Classical Approaches to the Study of Religion
Aims, Methods, and Theories of Research. Introduction and Anthology
Preface by McCutcheon, Russell T.
Series:De Gruyter Studium
Aims and Scope
Jacques Waardenburg’s Classical Approaches to the Study of Religion, first published in 1973 and updated in 1999, was groundbreaking in establishing religious studies as an independent academic field. The volume consists of two parts. The first is Waardenburg’s magisterial essay tracing the rise and development of the academic study of religion from the mid-nineteenth to the mid-twentieth century, outlining the establishment of the discipline, its connections with other fields, religion as a subject of research, and perspectives on a phenomenological study of religion. The second part comprises an anthology of texts from 41 scholars whose work was programmatic in the evolution of the academic study of religion. The pieces selected for this volume were taken from the discipline of religious studies as well as from related fields, such as anthropology, sociology, and psychology, to name a few. Each chapter presents a particular approach, theory, and method relevant to the study of religion. This second edition also includes a new foreword by Russell McCutcheon. This pioneering work is essential reading for any student of religion.
“There are many reasons to be enthusiastic about this fortuitous republication of Waardenburg’s Classical Approaches to the Study of Religion. Not only does the volume serve as an important sourcebook to the archive of the study of religion—valuable both for scholarly and pedagogical purposes—but it also provides us with an opportunity once again to reflect on our identity as a field or discipline: Who are we? What are we doing? What continuities and discontinuities can we identify synchronically and diachronically? What errors or biases have we rightly left behind, and what long-forgotten theoretical or methodological battles are we unknowingly still playing out today? As Russell T. McCutcheon notes in the new foreword that brilliantly frames this edition, ‘issues of definition, delimitation, and institutional identity are no less relevant today’ than they were when the volume first appeared.”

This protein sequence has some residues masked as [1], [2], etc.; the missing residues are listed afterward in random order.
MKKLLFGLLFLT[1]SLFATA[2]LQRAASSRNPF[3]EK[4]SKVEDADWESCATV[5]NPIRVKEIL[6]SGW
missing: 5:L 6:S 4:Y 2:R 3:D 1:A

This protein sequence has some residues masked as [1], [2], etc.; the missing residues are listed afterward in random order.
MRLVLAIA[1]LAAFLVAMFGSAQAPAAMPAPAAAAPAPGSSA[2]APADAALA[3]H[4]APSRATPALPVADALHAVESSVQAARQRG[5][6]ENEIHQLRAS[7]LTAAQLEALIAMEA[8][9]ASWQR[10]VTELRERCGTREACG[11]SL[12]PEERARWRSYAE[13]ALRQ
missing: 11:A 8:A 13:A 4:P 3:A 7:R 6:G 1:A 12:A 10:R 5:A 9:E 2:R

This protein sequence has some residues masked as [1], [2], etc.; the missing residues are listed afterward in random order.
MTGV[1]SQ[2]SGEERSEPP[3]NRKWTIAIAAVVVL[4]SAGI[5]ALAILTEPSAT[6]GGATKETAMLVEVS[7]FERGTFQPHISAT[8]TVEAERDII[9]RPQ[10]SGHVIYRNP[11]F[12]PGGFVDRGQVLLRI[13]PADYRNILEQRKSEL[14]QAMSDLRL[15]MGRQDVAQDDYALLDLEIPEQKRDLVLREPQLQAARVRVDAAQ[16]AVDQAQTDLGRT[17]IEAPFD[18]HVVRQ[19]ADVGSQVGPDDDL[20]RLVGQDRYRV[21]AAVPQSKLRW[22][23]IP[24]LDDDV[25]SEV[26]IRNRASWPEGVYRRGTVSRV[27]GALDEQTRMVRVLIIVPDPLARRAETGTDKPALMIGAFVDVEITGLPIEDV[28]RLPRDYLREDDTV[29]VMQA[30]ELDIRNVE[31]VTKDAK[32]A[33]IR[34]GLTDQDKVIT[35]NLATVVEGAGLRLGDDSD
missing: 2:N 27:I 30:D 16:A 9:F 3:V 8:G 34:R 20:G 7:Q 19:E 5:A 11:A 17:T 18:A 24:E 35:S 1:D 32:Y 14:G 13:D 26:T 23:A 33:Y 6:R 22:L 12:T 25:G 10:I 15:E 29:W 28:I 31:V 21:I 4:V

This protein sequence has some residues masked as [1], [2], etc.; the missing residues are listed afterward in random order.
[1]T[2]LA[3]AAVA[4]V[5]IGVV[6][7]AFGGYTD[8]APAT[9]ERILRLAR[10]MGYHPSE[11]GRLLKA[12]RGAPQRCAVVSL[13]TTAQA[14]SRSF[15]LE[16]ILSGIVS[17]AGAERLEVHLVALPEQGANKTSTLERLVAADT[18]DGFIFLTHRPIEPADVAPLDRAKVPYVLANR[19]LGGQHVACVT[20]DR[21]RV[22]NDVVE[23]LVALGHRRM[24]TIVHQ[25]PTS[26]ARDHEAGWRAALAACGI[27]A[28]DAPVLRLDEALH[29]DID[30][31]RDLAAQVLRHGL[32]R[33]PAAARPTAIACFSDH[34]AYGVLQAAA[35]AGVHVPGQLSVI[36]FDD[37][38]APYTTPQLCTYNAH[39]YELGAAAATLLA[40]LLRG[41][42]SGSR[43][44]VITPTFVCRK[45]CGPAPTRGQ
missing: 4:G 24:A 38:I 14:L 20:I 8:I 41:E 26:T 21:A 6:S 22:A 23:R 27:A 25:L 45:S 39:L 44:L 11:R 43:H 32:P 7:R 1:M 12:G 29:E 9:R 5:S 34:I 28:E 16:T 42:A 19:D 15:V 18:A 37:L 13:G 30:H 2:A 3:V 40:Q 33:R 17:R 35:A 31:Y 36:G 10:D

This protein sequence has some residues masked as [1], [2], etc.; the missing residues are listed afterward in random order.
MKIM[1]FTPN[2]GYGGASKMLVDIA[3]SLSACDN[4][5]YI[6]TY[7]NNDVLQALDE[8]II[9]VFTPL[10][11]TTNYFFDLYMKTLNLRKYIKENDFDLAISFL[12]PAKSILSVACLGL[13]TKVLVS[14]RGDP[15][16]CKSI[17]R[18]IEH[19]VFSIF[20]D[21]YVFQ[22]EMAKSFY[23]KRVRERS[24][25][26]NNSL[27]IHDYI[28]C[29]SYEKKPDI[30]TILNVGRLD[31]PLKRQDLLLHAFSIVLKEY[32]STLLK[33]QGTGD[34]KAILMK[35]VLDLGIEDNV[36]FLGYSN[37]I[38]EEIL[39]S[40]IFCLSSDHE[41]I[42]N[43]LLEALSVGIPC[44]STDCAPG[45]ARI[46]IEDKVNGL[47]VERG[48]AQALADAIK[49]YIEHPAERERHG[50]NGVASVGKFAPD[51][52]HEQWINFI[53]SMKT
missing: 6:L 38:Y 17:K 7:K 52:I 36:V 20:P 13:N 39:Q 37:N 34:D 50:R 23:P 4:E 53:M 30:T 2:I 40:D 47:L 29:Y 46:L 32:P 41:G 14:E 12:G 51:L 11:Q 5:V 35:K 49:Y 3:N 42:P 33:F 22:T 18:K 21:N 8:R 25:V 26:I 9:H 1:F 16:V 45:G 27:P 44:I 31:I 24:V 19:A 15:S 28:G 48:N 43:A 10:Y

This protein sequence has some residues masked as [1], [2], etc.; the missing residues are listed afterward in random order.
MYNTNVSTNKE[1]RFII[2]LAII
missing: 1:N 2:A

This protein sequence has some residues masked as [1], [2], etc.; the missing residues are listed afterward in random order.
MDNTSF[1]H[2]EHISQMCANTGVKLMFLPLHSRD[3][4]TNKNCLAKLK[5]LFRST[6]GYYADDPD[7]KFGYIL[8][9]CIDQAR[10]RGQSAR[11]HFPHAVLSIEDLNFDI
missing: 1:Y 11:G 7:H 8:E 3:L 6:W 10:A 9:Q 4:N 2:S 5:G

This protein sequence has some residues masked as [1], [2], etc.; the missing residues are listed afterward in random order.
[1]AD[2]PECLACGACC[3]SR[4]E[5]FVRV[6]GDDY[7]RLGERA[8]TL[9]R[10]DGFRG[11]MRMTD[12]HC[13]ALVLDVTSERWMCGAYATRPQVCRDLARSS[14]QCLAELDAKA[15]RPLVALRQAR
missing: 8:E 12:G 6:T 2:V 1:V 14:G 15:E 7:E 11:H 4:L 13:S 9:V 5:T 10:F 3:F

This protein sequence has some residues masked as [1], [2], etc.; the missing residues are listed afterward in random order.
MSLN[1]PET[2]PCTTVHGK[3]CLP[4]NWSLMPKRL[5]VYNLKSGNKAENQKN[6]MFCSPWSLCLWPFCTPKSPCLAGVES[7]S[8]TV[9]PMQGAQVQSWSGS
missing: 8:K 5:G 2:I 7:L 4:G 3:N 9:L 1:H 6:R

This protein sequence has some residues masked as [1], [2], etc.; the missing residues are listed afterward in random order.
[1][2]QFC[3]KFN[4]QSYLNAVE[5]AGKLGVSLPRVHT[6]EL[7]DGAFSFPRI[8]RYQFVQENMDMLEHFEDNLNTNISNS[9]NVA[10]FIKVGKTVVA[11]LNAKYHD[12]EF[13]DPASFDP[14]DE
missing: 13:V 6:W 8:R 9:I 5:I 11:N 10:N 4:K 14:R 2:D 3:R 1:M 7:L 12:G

– Dr. Craig Martin, Associate Professor of Religious Studies, St. Thomas Aquinas College
“This landmark text should be on the reading list of any student or scholar of religion. Jacques Waardenburg assembles an array of formative texts in the field and asks a number of probing and prescient questions that we should not lose track of in this trans- and inter-disciplinary age.”
– Dr. Rosalind I. J. Hackett, Professor and Head of the Department of Religious Studies, University of Tennessee
“Unlike contemporary debates about the (allegedly invented) nature of religion, which seem to involve only a handful of academics, there was a time, beginning about a century and a half ago, when theories and theorists of religion were discussed not just in academic journals but in the magazines read by the educated public. The theories about gods, spirits and magic advanced by scholars in Victorian England, from Max Müller, Edward Tylor and Andrew Lang to James Frazer and Robert Marett, were followed by the same public that followed Darwin’s theory of evolution. Elsewhere, the debates may have been less public, but they were no less intense; and while many of those who wrote about religion have been forgotten, some, such as Emile Durkheim, Marcel Mauss and Max Weber, are still read, their works being subject to assiduous exegesis. It is Jacques Waardenburg’s merit to have assembled in Classical Approaches to the Study of Religion well-chosen excerpts from the works of forty-one scholars, from Johann Jakob Bachofen (1815-1887) to Joachim Wach (1898-1955), who sought to explain this most peculiar of human creations. Guided by Waardenburg’s insightful ‘View of a Hundred Years’ Study of Religion’ and by the biographical introduction to the forty-one authors, the reader will be introduced to theories that are as varied, rich and occasionally implausible as the religion they seek to elucidate.
– Dr. Gustavo Benavides, Pennsylvania, USA